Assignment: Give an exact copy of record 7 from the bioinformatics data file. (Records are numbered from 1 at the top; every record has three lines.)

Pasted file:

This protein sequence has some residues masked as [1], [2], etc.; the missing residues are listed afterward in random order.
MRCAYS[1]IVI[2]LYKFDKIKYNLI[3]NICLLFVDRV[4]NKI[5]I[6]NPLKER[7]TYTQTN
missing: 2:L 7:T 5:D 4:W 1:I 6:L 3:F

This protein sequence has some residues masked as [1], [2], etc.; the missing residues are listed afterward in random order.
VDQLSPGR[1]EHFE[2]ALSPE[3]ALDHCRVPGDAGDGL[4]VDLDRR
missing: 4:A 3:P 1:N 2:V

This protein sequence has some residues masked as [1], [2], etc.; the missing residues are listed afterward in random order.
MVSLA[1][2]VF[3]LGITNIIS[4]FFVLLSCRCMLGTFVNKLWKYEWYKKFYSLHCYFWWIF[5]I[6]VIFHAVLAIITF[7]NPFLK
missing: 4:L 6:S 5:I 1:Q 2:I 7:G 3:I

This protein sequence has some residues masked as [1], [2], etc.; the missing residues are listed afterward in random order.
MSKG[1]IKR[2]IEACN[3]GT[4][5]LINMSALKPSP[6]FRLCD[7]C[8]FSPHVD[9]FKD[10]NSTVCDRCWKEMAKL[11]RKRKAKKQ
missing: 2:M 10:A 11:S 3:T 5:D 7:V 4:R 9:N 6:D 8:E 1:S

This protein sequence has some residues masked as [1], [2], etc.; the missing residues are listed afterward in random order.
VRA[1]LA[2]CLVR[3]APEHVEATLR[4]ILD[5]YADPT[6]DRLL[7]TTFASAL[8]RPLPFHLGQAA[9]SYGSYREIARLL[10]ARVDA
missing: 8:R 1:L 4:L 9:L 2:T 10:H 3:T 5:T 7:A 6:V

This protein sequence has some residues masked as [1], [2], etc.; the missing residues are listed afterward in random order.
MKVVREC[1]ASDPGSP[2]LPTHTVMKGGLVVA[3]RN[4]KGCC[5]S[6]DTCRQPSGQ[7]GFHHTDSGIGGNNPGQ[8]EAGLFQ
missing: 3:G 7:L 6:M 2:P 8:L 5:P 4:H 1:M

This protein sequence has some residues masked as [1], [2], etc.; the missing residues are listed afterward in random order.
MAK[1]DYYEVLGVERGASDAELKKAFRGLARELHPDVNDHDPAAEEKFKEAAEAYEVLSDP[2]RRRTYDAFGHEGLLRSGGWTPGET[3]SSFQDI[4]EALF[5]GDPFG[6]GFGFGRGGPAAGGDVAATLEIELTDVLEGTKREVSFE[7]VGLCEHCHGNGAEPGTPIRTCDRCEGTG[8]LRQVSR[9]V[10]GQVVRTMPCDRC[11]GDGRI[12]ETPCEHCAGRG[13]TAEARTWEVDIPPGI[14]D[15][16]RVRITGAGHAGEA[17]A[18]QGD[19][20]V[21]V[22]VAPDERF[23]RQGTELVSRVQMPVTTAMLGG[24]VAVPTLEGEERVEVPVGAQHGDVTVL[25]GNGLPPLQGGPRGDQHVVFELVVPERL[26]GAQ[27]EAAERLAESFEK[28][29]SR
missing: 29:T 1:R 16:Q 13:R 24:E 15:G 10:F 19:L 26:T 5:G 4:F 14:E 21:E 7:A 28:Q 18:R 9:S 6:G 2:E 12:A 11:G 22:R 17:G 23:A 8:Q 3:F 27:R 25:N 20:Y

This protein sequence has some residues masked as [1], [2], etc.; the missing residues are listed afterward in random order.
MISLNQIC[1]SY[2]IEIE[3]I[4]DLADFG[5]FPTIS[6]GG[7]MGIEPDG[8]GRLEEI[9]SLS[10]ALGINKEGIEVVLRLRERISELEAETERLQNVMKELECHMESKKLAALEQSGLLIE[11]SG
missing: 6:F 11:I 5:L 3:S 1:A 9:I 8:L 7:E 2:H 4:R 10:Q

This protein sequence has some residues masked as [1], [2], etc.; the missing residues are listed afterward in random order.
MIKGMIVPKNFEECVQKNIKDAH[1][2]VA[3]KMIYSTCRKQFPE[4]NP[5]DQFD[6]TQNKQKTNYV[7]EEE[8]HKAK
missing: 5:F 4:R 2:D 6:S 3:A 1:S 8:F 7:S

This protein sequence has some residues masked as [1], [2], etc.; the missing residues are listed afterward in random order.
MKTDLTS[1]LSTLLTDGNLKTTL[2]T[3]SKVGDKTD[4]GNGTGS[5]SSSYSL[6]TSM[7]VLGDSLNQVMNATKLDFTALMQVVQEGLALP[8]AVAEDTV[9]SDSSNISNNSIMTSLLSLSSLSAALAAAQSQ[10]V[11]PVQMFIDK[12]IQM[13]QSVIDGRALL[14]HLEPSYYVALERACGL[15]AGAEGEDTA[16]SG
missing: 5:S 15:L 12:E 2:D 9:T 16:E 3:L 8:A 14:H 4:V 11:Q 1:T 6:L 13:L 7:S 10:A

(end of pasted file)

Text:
This protein sequence has some residues masked as [1], [2], etc.; the missing residues are listed afterward in random order.
MAK[1]DYYEVLGVERGASDAELKKAFRGLARELHPDVNDHDPAAEEKFKEAAEAYEVLSDP[2]RRRTYDAFGHEGLLRSGGWTPGET[3]SSFQDI[4]EALF[5]GDPFG[6]GFGFGRGGPAAGGDVAATLEIELTDVLEGTKREVSFE[7]VGLCEHCHGNGAEPGTPIRTCDRCEGTG[8]LRQVSR[9]V[10]GQVVRTMPCDRC[11]GDGRI[12]ETPCEHCAGRG[13]TAEARTWEVDIPPGI[14]D[15][16]RVRITGAGHAGEA[17]A[18]QGD[19][20]V[21]V[22]VAPDERF[23]RQGTELVSRVQMPVTTAMLGG[24]VAVPTLEGEERVEVPVGAQHGDVTVL[25]GNGLPPLQGGPRGDQHVVFELVVPERL[26]GAQ[27]EAAERLAESFEK[28][29]SR
missing: 29:T 1:R 16:Q 13:R 24:E 15:G 10:F 19:L 26:T 5:G 4:F 14:E 21:E 7:A 28:Q 18:R 9:S 6:G 2:E 12:A 11:G 22:R 17:G 23:A 8:Q 3:F 27:R 25:N 20:Y